A 57-year-old man underwent penetrating keratoplasty because of intractable symptoms caused by a corneal dystrophy. Which of the following statements is true regarding the disease depicted in the histopathology photos shown above?
Pathology and Tumors
Meesmann corneal dystrophy is a disease of the corneal epithelium and its basement membrane. Its onset is relatively early in life and can cause mild foreign body sensation and slightly-decreased visual acuity (though many patients remain asymptomatic for years). Recurrent erosions are rare compared to the other corneal dystrophies.
It is characterized on slit-lamp exam by punctate, blister-like, round-to-oval opacities present within the corneal epithelium ("epithelial vesicles"). These are best seen on retroillumination. On histopathology, one can see multiple cysts predominantly within the basal layer of the epithelium. However, much of the pathology is seen on PAS staining, where one can see a particularly thickened and coarse basement membrane as well as a fibrillogranular material within the epithelial cells and cysts, often referred to in the literature as “peculiar substance.” It is postulated that the deposition of this material in the epithelium leads to cell death and cyst formation.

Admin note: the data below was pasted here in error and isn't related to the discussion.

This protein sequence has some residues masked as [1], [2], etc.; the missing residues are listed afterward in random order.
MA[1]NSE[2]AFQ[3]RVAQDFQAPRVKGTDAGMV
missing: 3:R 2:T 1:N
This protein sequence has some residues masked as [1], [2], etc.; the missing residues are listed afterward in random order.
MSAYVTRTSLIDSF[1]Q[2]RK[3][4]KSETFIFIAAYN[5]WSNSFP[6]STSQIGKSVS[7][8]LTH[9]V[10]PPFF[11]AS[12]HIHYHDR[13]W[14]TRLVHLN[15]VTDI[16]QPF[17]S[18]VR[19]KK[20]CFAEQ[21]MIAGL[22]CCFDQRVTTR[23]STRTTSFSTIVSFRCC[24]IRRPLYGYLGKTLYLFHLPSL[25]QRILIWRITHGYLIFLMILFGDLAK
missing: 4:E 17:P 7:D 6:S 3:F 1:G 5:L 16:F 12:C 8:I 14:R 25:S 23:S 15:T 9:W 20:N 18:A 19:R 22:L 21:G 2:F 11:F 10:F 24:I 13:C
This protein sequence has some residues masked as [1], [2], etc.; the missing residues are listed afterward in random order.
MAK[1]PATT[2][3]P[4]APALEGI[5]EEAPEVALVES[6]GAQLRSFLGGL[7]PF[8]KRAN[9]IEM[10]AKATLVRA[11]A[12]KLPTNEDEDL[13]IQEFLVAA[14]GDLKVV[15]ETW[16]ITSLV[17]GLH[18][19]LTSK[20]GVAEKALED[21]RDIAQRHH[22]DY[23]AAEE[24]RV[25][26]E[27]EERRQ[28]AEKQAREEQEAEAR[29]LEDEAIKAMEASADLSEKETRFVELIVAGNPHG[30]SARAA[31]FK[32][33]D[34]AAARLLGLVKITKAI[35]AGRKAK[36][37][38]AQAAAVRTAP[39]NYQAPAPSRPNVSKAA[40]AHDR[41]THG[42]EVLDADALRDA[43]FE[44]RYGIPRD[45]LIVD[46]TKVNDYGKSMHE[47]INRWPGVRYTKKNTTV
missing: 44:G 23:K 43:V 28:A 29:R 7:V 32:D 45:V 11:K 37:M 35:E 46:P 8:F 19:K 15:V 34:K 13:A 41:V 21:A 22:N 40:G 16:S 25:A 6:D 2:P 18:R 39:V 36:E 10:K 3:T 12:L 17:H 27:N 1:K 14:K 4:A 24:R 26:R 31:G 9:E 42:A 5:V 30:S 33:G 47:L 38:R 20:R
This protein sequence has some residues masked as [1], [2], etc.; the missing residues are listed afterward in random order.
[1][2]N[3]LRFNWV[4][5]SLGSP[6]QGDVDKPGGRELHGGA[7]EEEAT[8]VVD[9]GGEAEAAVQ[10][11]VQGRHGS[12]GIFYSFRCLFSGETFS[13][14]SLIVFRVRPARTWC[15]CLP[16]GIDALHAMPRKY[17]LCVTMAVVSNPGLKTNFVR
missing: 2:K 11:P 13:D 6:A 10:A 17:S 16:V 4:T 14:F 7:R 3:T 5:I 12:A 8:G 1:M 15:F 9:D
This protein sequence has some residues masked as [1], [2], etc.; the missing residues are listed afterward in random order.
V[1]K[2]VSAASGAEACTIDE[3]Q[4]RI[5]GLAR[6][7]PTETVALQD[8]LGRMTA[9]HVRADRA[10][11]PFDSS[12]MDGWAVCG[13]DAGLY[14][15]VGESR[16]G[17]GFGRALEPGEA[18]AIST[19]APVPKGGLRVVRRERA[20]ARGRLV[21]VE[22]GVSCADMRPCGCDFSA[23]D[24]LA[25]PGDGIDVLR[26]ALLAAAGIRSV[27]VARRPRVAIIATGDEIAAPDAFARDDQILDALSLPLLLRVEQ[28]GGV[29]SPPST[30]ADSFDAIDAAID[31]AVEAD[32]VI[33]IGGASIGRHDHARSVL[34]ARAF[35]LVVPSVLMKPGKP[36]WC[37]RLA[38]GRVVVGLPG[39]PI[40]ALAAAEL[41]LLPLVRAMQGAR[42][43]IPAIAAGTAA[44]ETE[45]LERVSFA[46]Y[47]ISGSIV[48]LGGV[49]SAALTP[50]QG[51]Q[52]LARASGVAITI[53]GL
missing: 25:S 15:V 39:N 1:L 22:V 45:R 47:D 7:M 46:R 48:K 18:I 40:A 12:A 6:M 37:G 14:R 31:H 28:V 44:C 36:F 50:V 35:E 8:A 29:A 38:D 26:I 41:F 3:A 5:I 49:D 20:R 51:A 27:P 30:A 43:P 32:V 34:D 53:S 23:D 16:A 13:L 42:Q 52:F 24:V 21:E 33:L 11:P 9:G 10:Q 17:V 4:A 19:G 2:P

Also, note that the stromal and endothelial layers are normal in Meesman corneal dystrophy, so it does not look similar to Fuchs endothelial dystrophy on histopathology.
Meesman is associated with a mutation in one of a pair of genes, KRT3 or KRT12 (corneal keratin). It is inherited in an autosomal dominant pattern.
(Editor's Note: yes, it would be very rare for a Meesmann's patient to undergo a penetrating keratoplasty for Meesmann's alone. But there is always an exception to any rule!)